Differences between Gyms, Health Clubs and Fitness Centers

What Are the Differences Between A Gym, Health Club, and Fitness Center?

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Have you ever found yourself wondering what the actual difference is—if any—between a gym, health club and fitness center? If so, you’re not alone! For the most part, these terms tend to be used interchangeably, and it makes sense because there is overlap in the services they provide. But there are distinctions that make them different, which you’ll want to know if you’re considering joining one.

In this blog, we’ll cover some of the key differences between a gym, a fitness center and a health club.

Gym – A Place for a Workout

Gym, short for gymnasium (a term coined by the Ancient Greeks), is actually one of the world’s oldest establishments with deep historical roots. In its origins, gyms were not just about promoting physical fitness, but education as well. Ancient Greeks used gyms to practice various sports, engage in physical therapy, and to study. In fact, many gyms in ancient times had libraries as well.

Today, modern gyms tend to be a place for indoor workouts with free weights, fitness equipment and cardio machines provided. Some gyms have a specialty focus, like boxing or Pilates, while others keep it simple and stick to free weights and cardio machines only. Most gyms will have personal trainers available, but not as many group fitness classes as a health club or fitness center.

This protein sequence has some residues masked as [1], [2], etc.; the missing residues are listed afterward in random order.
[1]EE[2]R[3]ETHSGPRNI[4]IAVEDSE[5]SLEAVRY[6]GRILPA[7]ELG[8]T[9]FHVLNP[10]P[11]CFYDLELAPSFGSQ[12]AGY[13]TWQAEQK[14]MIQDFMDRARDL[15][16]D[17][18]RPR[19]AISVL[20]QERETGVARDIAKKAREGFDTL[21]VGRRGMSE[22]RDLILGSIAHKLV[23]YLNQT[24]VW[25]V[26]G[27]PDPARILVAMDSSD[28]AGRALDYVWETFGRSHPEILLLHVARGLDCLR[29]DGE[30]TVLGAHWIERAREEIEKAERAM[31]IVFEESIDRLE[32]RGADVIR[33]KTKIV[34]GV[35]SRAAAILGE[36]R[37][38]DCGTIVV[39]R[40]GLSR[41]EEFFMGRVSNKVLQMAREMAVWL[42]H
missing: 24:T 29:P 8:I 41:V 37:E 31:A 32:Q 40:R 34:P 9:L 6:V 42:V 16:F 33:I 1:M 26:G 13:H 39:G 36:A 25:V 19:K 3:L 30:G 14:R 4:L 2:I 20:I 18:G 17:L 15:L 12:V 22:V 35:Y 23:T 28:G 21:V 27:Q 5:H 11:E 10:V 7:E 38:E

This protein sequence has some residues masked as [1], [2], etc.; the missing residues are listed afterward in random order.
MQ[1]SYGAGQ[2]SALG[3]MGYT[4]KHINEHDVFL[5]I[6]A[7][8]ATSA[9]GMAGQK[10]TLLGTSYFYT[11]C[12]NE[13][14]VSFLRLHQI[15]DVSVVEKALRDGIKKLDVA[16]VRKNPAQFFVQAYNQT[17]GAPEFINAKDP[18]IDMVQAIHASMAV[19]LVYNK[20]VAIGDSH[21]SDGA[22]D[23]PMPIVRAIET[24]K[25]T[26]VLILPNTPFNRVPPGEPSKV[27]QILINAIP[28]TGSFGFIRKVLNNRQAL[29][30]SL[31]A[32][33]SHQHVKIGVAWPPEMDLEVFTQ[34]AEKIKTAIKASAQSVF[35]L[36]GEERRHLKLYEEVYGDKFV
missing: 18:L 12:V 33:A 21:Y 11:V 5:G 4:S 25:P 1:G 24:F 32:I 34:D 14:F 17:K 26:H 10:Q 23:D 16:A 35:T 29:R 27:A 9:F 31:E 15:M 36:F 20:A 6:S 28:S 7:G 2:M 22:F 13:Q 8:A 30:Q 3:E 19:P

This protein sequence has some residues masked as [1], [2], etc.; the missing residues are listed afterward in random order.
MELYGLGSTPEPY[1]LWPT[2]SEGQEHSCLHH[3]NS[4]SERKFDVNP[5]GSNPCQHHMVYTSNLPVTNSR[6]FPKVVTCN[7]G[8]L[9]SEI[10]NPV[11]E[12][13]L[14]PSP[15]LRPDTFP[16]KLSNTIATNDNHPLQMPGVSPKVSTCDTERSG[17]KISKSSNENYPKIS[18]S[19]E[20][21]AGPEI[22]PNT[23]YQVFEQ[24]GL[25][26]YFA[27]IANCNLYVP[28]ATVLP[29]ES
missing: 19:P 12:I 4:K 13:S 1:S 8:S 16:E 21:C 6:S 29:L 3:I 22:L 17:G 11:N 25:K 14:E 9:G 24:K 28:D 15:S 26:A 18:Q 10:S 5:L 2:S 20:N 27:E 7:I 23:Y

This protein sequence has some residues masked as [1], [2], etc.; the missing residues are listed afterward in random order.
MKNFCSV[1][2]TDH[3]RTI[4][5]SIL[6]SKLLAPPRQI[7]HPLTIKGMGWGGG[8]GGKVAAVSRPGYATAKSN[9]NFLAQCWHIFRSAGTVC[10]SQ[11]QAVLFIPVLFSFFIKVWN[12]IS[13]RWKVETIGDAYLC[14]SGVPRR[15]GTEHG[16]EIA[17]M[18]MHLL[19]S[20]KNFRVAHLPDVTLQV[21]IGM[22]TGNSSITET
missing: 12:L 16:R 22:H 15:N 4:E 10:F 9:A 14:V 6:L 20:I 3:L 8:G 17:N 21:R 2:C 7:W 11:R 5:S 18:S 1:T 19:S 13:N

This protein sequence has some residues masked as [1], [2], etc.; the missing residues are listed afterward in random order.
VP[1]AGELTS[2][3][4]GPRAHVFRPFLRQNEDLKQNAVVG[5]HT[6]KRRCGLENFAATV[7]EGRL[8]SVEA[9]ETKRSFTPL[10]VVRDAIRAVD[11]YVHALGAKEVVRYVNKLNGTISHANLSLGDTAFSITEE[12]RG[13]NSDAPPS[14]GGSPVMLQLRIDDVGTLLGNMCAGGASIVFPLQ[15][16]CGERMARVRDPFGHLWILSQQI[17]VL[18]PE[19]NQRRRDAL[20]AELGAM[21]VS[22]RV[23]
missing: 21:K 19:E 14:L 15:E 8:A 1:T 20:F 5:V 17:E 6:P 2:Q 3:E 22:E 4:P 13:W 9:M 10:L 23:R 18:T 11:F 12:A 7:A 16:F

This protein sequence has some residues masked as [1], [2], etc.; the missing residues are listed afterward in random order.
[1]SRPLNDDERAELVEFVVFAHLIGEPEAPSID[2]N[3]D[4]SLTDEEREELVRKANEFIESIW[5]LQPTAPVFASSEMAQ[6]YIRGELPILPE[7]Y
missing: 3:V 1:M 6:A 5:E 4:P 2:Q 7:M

Fitness Centre – A Place for Full-body Fitness

Fitness centres typically occupy more space than a gym because they tend to provide both indoor and outdoor physical activities—for example, a pool, running track or golf course. Broadly speaking, fitness centres provide the same machines, free weights and equipment as a gym, but they also offer a larger array of amenities, group fitness classes and certified staff.

Fitness centres usually focus on whole-body health and house additional amenities like saunas, steam rooms, physical therapy and snack bars. Most fitness centres will also have personal trainers and nutritionists available to educate customers on how to use the equipment, or how to design a meal plan best suited for achieving their fitness goals.

Health Club – A Place for Body & Mind

The health club concept was first introduced to the U.S. in Santa Monica in the 1940s, though they actually began in France in the 1840s. Generally speaking, a health club is more similar to a fitness center than a gym because the focus is on whole-body wellness rather than just physical fitness.

Health clubs typically comprise all the characteristics of gyms and fitness centres because they offer certified staff with personal trainers, individual and group fitness classes, a variety of equipment, an array of amenities (pool, steam room, sauna, etc.), and space for sports like tennis, basketball and volleyball. Many health clubs even offer recreational areas with restaurants, juice bars, music and more.

If you’re considering joining a gym, fitness centre or health club, it’s best to look past terminology alone and choose a facility that best meets your health and fitness goals, budget and personality. You may want to visit a few facilities to ask for a tour so you can see what they offer firsthand and get a better feel for the culture.

Or, if you’re considering opening your own fitness facility, click here to learn how EZFacility can help get you up and running easily with our all-in-one software solution. From online gym scheduling and text messaging, to point-of-sale and automated billing—EZFacility can help you seamlessly manage all aspects of your fitness business.